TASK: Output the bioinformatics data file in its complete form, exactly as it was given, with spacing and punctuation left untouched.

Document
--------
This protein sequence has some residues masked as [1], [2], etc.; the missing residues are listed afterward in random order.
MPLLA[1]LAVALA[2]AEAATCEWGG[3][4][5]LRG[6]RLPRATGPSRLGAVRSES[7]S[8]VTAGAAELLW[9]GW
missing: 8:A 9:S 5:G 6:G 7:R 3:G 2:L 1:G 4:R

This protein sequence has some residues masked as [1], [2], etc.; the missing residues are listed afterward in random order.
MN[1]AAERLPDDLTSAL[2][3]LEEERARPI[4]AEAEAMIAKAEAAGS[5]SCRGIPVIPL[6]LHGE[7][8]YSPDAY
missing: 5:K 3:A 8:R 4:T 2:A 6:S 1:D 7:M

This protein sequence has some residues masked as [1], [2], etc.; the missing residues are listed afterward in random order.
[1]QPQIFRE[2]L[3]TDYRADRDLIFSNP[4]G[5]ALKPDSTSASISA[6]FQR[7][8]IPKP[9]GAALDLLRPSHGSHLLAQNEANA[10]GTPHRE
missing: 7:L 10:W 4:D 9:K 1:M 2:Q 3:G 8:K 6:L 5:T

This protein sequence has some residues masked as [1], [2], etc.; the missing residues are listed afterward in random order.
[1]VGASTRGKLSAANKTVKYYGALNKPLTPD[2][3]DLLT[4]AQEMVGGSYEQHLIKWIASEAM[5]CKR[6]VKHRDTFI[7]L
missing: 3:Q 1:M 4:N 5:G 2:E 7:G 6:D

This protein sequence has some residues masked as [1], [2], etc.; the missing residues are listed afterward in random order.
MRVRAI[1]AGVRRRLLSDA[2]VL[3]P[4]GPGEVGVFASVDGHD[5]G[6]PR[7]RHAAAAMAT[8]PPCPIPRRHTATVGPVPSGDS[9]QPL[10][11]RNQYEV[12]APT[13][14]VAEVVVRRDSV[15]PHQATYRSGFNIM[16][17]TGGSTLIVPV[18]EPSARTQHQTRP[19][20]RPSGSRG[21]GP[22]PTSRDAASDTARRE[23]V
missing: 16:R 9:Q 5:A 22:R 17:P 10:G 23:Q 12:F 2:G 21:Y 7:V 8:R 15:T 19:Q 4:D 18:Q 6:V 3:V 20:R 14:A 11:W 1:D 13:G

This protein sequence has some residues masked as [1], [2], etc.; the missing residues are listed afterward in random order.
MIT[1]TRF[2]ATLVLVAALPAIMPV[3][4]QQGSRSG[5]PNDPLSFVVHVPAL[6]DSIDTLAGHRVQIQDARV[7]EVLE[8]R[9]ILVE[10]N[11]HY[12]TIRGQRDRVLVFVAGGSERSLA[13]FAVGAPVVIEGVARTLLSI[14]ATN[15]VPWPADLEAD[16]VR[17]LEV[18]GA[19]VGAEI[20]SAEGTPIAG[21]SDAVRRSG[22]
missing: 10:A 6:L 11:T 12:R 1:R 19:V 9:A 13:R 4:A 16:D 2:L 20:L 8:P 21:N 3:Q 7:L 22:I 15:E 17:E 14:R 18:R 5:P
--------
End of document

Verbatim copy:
This protein sequence has some residues masked as [1], [2], etc.; the missing residues are listed afterward in random order.
MPLLA[1]LAVALA[2]AEAATCEWGG[3][4][5]LRG[6]RLPRATGPSRLGAVRSES[7]S[8]VTAGAAELLW[9]GW
missing: 8:A 9:S 5:G 6:G 7:R 3:G 2:L 1:G 4:R

This protein sequence has some residues masked as [1], [2], etc.; the missing residues are listed afterward in random order.
MN[1]AAERLPDDLTSAL[2][3]LEEERARPI[4]AEAEAMIAKAEAAGS[5]SCRGIPVIPL[6]LHGE[7][8]YSPDAY
missing: 5:K 3:A 8:R 4:T 2:A 6:S 1:D 7:M

This protein sequence has some residues masked as [1], [2], etc.; the missing residues are listed afterward in random order.
[1]QPQIFRE[2]L[3]TDYRADRDLIFSNP[4]G[5]ALKPDSTSASISA[6]FQR[7][8]IPKP[9]GAALDLLRPSHGSHLLAQNEANA[10]GTPHRE
missing: 7:L 10:W 4:D 9:K 1:M 2:Q 3:G 8:K 6:L 5:T

This protein sequence has some residues masked as [1], [2], etc.; the missing residues are listed afterward in random order.
[1]VGASTRGKLSAANKTVKYYGALNKPLTPD[2][3]DLLT[4]AQEMVGGSYEQHLIKWIASEAM[5]CKR[6]VKHRDTFI[7]L
missing: 3:Q 1:M 4:N 5:G 2:E 7:G 6:D

This protein sequence has some residues masked as [1], [2], etc.; the missing residues are listed afterward in random order.
MRVRAI[1]AGVRRRLLSDA[2]VL[3]P[4]GPGEVGVFASVDGHD[5]G[6]PR[7]RHAAAAMAT[8]PPCPIPRRHTATVGPVPSGDS[9]QPL[10][11]RNQYEV[12]APT[13][14]VAEVVVRRDSV[15]PHQATYRSGFNIM[16][17]TGGSTLIVPV[18]EPSARTQHQTRP[19][20]RPSGSRG[21]GP[22]PTSRDAASDTARRE[23]V
missing: 16:R 9:Q 5:A 22:R 17:P 10:G 23:Q 12:F 2:G 21:Y 7:V 8:R 15:T 19:Q 4:D 18:Q 6:V 3:V 20:R 14:A 11:W 1:D 13:G

This protein sequence has some residues masked as [1], [2], etc.; the missing residues are listed afterward in random order.
MIT[1]TRF[2]ATLVLVAALPAIMPV[3][4]QQGSRSG[5]PNDPLSFVVHVPAL[6]DSIDTLAGHRVQIQDARV[7]EVLE[8]R[9]ILVE[10]N[11]HY[12]TIRGQRDRVLVFVAGGSERSLA[13]FAVGAPVVIEGVARTLLSI[14]ATN[15]VPWPADLEAD[16]VR[17]LEV[18]GA[19]VGAEI[20]SAEGTPIAG[21]SDAVRRSG[22]
missing: 10:A 6:L 11:T 12:R 1:R 19:V 9:A 13:R 4:A 16:D 2:L 20:L 8:P 21:N 3:Q 7:L 22:I 15:E 17:E 14:R 18:R 5:P